I am delighted to say that my latest book, Bloody Sunday: truths, lies and the Saville Inquiry, has been jointly awarded the Christopher Ewart-Biggs memorial prize at a ceremony in Dublin. My co-winner is Julieann Campbell, author of Setting the Truth Free: the inside story of the Bloody Sunday justice campaign.

The literary prize is named after the former British Ambassador to Ireland. Christopher Ewart-Biggs was educated at Wellington and Oxford and served with the Royal Kent Regiment during World War II. He lost his right eye at the Battle of el-Alamein. After Foreign Office postings to numerous countries, including Algeria, he arrived in Dublin in July 1976. Twelve days after his arrival he was murdered by the IRA in a landmine attack on his car. His killers were never found.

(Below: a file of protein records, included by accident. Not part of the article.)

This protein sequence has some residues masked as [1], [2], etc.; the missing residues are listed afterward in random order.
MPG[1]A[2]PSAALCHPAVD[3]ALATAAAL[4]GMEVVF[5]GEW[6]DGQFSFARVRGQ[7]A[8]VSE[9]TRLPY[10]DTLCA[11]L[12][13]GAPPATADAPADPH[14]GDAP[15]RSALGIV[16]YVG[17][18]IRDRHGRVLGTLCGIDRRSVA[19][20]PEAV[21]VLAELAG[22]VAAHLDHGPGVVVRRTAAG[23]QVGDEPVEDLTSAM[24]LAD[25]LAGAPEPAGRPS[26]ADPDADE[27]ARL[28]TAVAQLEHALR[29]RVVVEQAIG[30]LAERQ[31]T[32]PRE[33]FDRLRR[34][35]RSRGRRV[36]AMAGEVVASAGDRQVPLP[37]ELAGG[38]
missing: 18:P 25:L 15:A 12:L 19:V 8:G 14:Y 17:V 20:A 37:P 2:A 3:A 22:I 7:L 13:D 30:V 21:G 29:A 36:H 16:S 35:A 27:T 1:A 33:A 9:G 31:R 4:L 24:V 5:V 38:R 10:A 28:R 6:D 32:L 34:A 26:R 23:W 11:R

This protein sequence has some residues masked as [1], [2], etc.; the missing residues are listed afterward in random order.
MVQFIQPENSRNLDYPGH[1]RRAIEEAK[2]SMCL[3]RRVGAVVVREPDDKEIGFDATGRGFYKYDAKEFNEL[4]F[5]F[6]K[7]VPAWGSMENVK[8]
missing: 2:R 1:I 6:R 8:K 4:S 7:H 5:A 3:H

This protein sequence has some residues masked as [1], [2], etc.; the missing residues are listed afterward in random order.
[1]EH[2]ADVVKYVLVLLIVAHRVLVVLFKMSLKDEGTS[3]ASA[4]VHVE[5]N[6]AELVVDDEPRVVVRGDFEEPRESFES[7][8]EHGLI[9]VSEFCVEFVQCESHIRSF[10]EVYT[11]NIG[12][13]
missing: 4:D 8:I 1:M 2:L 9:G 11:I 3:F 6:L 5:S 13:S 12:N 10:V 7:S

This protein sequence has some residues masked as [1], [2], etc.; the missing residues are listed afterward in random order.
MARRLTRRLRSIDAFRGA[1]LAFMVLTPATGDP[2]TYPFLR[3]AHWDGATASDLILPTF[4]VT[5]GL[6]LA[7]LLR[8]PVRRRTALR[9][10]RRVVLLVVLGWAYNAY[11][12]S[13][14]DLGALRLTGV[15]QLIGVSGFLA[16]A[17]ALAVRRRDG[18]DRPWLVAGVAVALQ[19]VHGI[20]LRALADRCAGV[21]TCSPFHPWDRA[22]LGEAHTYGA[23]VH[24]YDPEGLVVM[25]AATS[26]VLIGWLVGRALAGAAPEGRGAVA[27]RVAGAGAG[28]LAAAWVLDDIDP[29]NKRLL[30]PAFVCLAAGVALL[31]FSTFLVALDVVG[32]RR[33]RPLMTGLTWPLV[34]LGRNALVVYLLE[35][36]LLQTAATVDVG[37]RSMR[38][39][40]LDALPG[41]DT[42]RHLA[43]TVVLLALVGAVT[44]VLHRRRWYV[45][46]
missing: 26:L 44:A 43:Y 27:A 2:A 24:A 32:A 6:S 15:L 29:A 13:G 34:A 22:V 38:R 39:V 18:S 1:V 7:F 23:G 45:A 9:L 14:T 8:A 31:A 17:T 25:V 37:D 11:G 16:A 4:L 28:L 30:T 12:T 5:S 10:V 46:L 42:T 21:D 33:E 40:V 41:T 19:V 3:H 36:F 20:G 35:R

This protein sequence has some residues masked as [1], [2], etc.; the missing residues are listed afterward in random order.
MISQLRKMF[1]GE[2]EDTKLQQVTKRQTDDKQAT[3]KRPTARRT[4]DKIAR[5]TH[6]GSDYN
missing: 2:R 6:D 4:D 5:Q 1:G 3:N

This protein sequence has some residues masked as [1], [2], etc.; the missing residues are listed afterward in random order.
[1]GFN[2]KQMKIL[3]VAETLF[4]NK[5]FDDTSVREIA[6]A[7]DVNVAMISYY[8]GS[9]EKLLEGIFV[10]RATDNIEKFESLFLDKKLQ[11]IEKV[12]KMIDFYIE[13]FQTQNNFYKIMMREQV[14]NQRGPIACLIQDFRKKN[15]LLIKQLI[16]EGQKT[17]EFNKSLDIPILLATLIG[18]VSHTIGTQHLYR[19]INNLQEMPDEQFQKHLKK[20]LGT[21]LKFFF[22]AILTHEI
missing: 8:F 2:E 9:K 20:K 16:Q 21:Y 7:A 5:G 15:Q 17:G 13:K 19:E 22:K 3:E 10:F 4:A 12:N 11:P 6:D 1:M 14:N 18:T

The memorial prize was set up by his remarkable widow, Jane, and aims ‘to recognize work that promotes and encourages peace and reconciliation in Ireland.’ Previous winners include Frank McGuinness, Brian Friel, Brian Keenan and Timothy Knatchbull.

It is a great honour to have been awarded a prize named after a remarkable man. The day before his death Ewart-Biggs was interviewed by local journalists and concluded his remarks by saying: ‘I have one prejudice, acquired during the war and reinforced again in Algeria – a very distinct and strong prejudice against violence for political ends.’

Tags: Bloody Sunday, Britain, Ireland, Terrorism